by Mona Charen
Strangely, chatter about the “death of conservatism” is circulating this fall. I say “strangely” because we are in the midst of the greatest left/liberal moment in living memory. Liberal policies are careening out of Washington and mowing down innocent bystanders. This is the greatest opportunity since the Carter administration to illustrate to voters why conservatism is to be preferred. So it’s downright weird that at this moment, we are being asked to ponder how far we have fallen from the glory days of William F. Buckley and Milton Friedman. “How awful for you,” say those who never sympathized with conservatism, “that you have been reduced to Rush Limbaugh and Sean Hannity.”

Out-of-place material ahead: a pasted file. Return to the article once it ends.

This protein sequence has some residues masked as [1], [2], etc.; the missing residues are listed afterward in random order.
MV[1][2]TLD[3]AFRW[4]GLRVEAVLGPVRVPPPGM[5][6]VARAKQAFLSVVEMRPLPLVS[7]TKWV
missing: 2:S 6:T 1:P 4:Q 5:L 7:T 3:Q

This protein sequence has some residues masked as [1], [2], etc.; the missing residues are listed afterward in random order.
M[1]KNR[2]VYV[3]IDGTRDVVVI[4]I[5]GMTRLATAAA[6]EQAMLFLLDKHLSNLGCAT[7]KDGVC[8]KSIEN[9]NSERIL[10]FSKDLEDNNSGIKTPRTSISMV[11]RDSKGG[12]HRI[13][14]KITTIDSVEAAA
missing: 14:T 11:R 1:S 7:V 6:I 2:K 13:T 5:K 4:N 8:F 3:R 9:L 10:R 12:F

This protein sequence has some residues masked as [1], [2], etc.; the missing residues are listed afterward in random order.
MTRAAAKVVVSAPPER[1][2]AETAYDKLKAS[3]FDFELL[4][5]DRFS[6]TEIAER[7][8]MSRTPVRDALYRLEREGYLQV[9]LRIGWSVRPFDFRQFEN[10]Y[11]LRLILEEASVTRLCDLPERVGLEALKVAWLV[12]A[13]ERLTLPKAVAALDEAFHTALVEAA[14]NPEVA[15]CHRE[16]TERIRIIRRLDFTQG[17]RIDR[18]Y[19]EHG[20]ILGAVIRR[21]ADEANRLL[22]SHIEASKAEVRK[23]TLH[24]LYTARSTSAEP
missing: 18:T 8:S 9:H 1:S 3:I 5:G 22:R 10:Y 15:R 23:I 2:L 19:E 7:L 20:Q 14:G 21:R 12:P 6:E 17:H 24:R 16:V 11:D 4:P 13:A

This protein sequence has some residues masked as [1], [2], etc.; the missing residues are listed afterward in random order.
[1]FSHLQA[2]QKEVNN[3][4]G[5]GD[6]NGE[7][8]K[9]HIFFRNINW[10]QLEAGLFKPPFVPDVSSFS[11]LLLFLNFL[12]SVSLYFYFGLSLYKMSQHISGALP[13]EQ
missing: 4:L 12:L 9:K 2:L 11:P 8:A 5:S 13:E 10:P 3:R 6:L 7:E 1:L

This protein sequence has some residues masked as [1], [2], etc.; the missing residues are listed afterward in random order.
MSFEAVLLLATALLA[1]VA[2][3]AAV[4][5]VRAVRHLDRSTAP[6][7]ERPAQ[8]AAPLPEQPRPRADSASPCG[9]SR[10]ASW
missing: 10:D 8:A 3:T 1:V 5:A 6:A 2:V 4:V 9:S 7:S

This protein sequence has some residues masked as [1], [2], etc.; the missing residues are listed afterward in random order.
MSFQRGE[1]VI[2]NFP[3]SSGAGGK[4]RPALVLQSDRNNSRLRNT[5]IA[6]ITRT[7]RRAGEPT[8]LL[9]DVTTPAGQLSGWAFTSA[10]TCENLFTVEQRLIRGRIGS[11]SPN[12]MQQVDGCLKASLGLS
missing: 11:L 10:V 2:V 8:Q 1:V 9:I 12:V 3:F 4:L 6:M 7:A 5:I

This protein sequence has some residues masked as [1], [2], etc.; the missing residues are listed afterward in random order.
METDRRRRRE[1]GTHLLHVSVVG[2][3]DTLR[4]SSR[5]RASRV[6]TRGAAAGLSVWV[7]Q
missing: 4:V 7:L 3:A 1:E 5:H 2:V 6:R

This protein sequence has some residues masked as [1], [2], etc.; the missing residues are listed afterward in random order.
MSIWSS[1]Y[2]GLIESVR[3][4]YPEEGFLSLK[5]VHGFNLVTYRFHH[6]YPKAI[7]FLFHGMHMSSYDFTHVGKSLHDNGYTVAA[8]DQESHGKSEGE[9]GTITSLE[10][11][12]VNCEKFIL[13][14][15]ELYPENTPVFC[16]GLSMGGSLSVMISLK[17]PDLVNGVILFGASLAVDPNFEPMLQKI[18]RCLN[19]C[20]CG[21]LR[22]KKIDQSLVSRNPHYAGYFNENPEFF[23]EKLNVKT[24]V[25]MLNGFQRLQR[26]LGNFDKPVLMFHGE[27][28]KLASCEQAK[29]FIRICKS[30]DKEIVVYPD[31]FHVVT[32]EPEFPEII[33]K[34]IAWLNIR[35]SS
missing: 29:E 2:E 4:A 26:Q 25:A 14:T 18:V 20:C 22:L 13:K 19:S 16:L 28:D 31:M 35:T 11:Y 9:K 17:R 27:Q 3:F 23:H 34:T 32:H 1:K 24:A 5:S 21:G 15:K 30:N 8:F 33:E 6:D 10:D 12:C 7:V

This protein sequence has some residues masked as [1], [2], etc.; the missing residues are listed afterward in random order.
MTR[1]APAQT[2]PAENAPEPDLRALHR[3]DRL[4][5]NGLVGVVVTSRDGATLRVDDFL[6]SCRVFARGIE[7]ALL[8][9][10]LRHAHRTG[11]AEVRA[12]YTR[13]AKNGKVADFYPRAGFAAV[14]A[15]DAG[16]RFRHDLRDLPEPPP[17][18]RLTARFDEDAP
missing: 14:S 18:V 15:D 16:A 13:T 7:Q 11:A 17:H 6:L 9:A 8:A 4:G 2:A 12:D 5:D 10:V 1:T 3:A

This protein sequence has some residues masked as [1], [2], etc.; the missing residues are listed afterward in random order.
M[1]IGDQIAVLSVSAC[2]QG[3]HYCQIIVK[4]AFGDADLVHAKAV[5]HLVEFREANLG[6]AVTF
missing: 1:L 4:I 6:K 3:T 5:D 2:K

This is rubbish. Conservatives have always had populists as well as intellectuals. In the 1970s there was Buckley, yes, but also Howard Jarvis and Richard Viguerie. We had fewer radio voices because the Fairness Doctrine limited free speech. Now we have a chorus where once we had only a few soloists. Besides, why don’t those crying crocodile tears for conservatism’s supposed decline fret that liberalism is represented by the likes of Keith Olbermann and Rachel Maddow? I’ll see your Rush Limbaugh and raise you an Al Franken and a Michael Moore.